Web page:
I’m reminded of an email that makes the circuit every couple of years where every word in the email is scrambled except for the first and last letter of each word (knid of lkie tihs but the wlhoe eailm is wttiren tihs way). The email demonstrates the interesting fact of a person’s ability to read (and/or guess at the words of) and understand words that are not spelled correctly, especially if they begin and end with the right letters. And to think of all the years the grammarians of the world have worked hard and diligently to make sure everything was spelled and punctuated correctly, even as lately as the popular Eats, Shoots & Leaves. Their hard work and diligence now comes to an end as the internet and other factors play into less and less pre-publication editing and fact checking. Everything falls apart.

Let’s face it. When it comes right down to it, whatever our work is now to try to make sense of the world, it will all come apart in the end and either be replaced by some other new (but temporary) order or be lost in disorder forever. Like the poets, all we are really doing is creating a “momentary stay against confusion”


3 Comments so far
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Thanks for the engaged review. Really interesting.

I think I disagree with your idea that I’m really describing entropy. I think I’m actually describing something like the opposite of entropy. But, then, I’m a humanities major so I’m probably misunderstanding the term. In any case, the key characteristic of the miscellaneous — and what confusingly distinguishes it from the normal use of the term — is that it’s super-saturated with meaning (relationships, connections, linkages). It is thus unlike the gray, homogenized dust that I think of as a pure entropic state. How far off am I?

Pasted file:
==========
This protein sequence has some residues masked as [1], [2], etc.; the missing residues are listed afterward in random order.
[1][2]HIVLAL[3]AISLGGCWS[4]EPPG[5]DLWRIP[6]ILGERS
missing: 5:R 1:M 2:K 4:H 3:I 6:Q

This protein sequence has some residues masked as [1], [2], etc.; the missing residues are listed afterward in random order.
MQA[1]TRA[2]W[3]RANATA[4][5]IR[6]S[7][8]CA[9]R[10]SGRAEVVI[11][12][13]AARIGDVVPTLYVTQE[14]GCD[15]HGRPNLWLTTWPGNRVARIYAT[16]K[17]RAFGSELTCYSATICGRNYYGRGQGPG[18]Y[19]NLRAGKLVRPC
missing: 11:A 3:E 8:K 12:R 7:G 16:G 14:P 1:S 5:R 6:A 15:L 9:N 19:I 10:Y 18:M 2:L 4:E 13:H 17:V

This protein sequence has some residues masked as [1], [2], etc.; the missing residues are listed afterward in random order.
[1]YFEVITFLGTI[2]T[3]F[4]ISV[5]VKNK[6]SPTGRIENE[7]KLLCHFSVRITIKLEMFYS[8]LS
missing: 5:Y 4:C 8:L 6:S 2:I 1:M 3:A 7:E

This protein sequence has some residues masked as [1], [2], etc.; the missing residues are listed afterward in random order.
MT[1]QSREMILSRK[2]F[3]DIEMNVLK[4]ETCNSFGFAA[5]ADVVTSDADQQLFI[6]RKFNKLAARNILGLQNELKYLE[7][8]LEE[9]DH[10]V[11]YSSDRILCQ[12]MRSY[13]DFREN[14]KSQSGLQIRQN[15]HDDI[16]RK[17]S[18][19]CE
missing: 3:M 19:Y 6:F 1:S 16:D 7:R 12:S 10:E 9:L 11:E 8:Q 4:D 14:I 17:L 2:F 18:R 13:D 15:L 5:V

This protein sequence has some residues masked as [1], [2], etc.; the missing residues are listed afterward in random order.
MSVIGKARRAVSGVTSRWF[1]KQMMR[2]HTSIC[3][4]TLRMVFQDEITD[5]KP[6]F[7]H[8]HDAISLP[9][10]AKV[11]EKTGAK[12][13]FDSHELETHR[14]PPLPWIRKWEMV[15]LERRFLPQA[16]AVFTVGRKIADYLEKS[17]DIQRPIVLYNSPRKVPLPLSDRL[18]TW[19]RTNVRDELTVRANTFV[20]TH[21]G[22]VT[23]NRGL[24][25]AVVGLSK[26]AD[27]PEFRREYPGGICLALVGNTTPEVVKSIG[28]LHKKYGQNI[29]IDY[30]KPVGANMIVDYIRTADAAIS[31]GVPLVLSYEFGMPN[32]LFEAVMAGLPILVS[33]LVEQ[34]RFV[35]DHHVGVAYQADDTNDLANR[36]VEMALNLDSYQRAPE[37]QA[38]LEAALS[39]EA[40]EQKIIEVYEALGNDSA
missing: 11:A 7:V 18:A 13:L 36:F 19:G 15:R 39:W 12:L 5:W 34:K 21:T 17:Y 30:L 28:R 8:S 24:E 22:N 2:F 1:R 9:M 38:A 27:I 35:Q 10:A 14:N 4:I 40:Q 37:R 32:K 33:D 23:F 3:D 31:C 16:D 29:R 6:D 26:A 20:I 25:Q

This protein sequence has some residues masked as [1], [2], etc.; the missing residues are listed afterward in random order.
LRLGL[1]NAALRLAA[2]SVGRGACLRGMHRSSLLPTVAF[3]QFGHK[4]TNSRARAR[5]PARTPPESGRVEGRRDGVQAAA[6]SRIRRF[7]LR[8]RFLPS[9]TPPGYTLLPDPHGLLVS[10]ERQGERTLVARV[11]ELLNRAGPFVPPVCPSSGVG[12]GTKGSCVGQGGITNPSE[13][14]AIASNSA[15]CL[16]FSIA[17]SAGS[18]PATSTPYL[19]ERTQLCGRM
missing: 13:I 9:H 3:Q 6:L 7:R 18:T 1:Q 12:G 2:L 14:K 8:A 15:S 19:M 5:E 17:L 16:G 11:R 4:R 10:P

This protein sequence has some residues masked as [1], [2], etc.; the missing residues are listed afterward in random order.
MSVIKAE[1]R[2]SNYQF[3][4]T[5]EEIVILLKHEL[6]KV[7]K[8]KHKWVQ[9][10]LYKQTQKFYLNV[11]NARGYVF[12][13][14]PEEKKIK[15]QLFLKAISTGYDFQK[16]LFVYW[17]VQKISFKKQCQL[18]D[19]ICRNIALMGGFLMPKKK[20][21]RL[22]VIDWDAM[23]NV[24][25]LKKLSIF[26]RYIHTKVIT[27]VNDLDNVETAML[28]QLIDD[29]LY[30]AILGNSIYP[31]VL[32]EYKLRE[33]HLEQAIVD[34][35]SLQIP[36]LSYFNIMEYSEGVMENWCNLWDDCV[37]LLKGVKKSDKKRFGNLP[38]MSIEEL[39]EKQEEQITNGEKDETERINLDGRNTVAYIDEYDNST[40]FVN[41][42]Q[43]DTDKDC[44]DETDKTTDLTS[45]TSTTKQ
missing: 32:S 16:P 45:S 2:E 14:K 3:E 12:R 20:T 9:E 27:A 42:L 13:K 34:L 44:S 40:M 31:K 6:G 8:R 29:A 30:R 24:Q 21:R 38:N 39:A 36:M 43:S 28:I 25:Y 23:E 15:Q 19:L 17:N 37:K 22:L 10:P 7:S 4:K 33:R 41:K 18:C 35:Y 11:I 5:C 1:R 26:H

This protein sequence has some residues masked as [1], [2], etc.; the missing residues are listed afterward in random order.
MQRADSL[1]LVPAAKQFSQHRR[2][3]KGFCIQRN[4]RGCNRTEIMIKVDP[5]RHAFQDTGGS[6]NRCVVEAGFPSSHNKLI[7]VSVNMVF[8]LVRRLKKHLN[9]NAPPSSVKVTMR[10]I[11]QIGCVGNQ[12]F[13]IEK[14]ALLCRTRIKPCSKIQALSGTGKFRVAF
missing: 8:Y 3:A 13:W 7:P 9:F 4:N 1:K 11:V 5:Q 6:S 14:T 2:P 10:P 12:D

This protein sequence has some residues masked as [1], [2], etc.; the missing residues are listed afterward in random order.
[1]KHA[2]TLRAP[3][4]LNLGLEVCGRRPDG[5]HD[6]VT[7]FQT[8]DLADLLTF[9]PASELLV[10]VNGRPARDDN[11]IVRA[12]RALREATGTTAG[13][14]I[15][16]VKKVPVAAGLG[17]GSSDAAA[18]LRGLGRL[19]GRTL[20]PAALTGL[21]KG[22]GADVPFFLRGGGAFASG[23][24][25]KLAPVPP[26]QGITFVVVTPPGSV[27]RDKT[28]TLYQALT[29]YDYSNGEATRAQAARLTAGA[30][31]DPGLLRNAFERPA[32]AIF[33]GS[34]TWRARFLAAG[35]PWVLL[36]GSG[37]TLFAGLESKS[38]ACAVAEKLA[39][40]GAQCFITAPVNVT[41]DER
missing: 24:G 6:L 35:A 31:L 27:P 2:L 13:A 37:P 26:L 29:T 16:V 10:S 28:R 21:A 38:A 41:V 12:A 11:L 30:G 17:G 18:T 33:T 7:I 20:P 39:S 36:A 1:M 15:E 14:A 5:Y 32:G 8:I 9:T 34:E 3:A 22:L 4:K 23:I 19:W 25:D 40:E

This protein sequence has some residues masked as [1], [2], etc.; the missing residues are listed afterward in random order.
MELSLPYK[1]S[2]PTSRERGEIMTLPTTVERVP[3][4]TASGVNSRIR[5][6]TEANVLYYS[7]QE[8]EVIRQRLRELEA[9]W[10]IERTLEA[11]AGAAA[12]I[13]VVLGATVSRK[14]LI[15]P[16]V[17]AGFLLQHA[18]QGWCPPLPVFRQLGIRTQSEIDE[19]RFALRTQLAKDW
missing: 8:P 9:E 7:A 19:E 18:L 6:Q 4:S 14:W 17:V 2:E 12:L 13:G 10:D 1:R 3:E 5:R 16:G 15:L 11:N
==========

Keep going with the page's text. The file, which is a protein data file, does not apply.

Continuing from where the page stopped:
As for the bad editing job: It actually was very carefully edited. It went through two passes by a professional copy editor, two passes by an excellent and careful editor, and I copy-read it at least twice. So, I was surprised when I was reading through the printed copy to find obvious solecisms. Even with all that care, obvious whoppers made it in. Total d’oh moments. I take that not as a sign that the book was produced haphazardly, because I know that the publisher actually treated it quite carefully. Rather, we humans are so error prone that we may actually be correction-proof. (The ink blotches are new to me. I haven’t seen any nor have I heard complaints. I hope you just happen to have a botched copy. I bet the bookstore would let you replace it.)

Comment by David Weinberger

I’d been expecting this, even if you haven’t. ๐Ÿ˜‰

Comment by Doc Martens

Well, I have to admit first that about half-way through this blog entry I realized I was on course for something that would need a lot more fleshing out than the typical blog wants to allow space for (the other blogs I’ve read anyway, tend to the short entry). I’d like to explore the idea further at a later date.
I agree that your description of the miscellaneous is indeed a miscellany that is information-rich. What I was trying to get at (and not doing much of a good job) was the idea that this miscellany is, at its basic level, less orderly than the previous order. It’s just that the digital age allows us to squeeze every last bit of information from that miscellany. Technically, a library-worth of books piled on the floor miscellaneously is just as information-rich as the miscellany you describe in your book, but a useless one without the digitized access you describe. So, in the sense of entropy I’m working from (a trend to disorder), you are in many ways describing that — with the added benefit of the digital technology to work through what would otherwise be an unusable mess. But without the internet we are left with a collection of hard drives where even the owners of the hard drives aren’t sure where all the information is — less order than pre-internet days…
Otherwise I’m just cynically writing/joking about how everything falls apart — using the editing errors in your book as a picking-point.
When it comes to editing errors, I always say “let ye who have not sinned cast the first stone” — another way of saying that humans are “correction proof”.

Comment by labelman